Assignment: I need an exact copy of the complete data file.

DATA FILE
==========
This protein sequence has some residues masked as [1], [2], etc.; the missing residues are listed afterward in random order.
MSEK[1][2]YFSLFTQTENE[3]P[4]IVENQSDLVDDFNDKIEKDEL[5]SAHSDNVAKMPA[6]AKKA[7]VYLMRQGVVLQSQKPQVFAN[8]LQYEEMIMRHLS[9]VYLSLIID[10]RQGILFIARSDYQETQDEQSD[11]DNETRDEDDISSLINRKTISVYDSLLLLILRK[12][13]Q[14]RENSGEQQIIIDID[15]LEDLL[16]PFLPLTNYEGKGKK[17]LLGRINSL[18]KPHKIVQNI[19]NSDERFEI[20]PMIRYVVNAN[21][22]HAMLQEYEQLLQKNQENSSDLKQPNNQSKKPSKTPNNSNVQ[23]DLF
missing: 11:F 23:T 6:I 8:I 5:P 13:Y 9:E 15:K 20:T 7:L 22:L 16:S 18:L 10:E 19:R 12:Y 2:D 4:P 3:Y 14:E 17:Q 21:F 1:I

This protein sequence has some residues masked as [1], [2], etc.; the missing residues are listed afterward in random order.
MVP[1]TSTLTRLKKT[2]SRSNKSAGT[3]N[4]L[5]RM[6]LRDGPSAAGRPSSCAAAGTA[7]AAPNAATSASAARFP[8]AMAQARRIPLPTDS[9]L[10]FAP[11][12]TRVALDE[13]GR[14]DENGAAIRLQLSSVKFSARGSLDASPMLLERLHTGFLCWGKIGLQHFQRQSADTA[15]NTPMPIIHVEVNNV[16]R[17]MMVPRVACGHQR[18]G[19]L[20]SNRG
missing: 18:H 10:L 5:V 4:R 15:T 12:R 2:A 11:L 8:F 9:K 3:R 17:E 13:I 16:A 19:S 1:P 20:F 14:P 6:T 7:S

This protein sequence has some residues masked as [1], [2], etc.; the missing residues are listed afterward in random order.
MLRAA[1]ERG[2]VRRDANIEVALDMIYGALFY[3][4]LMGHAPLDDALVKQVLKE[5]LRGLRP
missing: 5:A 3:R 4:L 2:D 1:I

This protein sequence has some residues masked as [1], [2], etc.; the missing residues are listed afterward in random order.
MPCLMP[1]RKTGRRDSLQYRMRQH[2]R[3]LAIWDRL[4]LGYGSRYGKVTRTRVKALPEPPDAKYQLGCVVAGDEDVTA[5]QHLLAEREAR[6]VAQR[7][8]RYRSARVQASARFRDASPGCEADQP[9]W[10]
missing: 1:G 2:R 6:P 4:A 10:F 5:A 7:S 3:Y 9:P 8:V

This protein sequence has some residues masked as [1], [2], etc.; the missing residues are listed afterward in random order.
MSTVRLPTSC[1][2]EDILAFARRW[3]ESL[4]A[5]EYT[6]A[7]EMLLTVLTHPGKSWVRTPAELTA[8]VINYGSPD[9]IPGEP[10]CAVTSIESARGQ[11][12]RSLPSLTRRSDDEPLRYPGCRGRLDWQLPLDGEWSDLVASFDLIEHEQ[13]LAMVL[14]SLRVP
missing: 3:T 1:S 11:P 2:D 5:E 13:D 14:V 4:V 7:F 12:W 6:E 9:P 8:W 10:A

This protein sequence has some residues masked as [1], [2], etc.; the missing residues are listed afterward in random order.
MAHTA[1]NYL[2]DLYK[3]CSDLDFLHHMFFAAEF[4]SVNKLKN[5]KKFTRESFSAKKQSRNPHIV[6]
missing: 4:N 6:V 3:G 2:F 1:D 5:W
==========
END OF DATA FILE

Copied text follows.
This protein sequence has some residues masked as [1], [2], etc.; the missing residues are listed afterward in random order.
MSEK[1][2]YFSLFTQTENE[3]P[4]IVENQSDLVDDFNDKIEKDEL[5]SAHSDNVAKMPA[6]AKKA[7]VYLMRQGVVLQSQKPQVFAN[8]LQYEEMIMRHLS[9]VYLSLIID[10]RQGILFIARSDYQETQDEQSD[11]DNETRDEDDISSLINRKTISVYDSLLLLILRK[12][13]Q[14]RENSGEQQIIIDID[15]LEDLL[16]PFLPLTNYEGKGKK[17]LLGRINSL[18]KPHKIVQNI[19]NSDERFEI[20]PMIRYVVNAN[21][22]HAMLQEYEQLLQKNQENSSDLKQPNNQSKKPSKTPNNSNVQ[23]DLF
missing: 11:F 23:T 6:I 8:I 5:P 13:Y 9:E 15:K 20:T 7:L 22:L 16:S 18:L 10:E 19:R 12:Y 2:D 4:P 3:Y 14:E 17:Q 21:F 1:I

This protein sequence has some residues masked as [1], [2], etc.; the missing residues are listed afterward in random order.
MVP[1]TSTLTRLKKT[2]SRSNKSAGT[3]N[4]L[5]RM[6]LRDGPSAAGRPSSCAAAGTA[7]AAPNAATSASAARFP[8]AMAQARRIPLPTDS[9]L[10]FAP[11][12]TRVALDE[13]GR[14]DENGAAIRLQLSSVKFSARGSLDASPMLLERLHTGFLCWGKIGLQHFQRQSADTA[15]NTPMPIIHVEVNNV[16]R[17]MMVPRVACGHQR[18]G[19]L[20]SNRG
missing: 18:H 10:L 5:V 4:R 15:T 12:R 2:A 11:L 8:F 9:K 3:R 17:E 13:I 16:A 19:S 1:P 20:F 14:P 6:T 7:S

This protein sequence has some residues masked as [1], [2], etc.; the missing residues are listed afterward in random order.
MLRAA[1]ERG[2]VRRDANIEVALDMIYGALFY[3][4]LMGHAPLDDALVKQVLKE[5]LRGLRP
missing: 5:A 3:R 4:L 2:D 1:I

This protein sequence has some residues masked as [1], [2], etc.; the missing residues are listed afterward in random order.
MPCLMP[1]RKTGRRDSLQYRMRQH[2]R[3]LAIWDRL[4]LGYGSRYGKVTRTRVKALPEPPDAKYQLGCVVAGDEDVTA[5]QHLLAEREAR[6]VAQR[7][8]RYRSARVQASARFRDASPGCEADQP[9]W[10]
missing: 1:G 2:R 6:P 4:A 10:F 5:A 7:S 3:Y 9:P 8:V

This protein sequence has some residues masked as [1], [2], etc.; the missing residues are listed afterward in random order.
MSTVRLPTSC[1][2]EDILAFARRW[3]ESL[4]A[5]EYT[6]A[7]EMLLTVLTHPGKSWVRTPAELTA[8]VINYGSPD[9]IPGEP[10]CAVTSIESARGQ[11][12]RSLPSLTRRSDDEPLRYPGCRGRLDWQLPLDGEWSDLVASFDLIEHEQ[13]LAMVL[14]SLRVP
missing: 3:T 1:S 11:P 2:D 5:E 13:D 14:V 4:V 7:F 12:W 6:E 9:P 8:W 10:A

This protein sequence has some residues masked as [1], [2], etc.; the missing residues are listed afterward in random order.
MAHTA[1]NYL[2]DLYK[3]CSDLDFLHHMFFAAEF[4]SVNKLKN[5]KKFTRESFSAKKQSRNPHIV[6]
missing: 4:N 6:V 3:G 2:F 1:D 5:W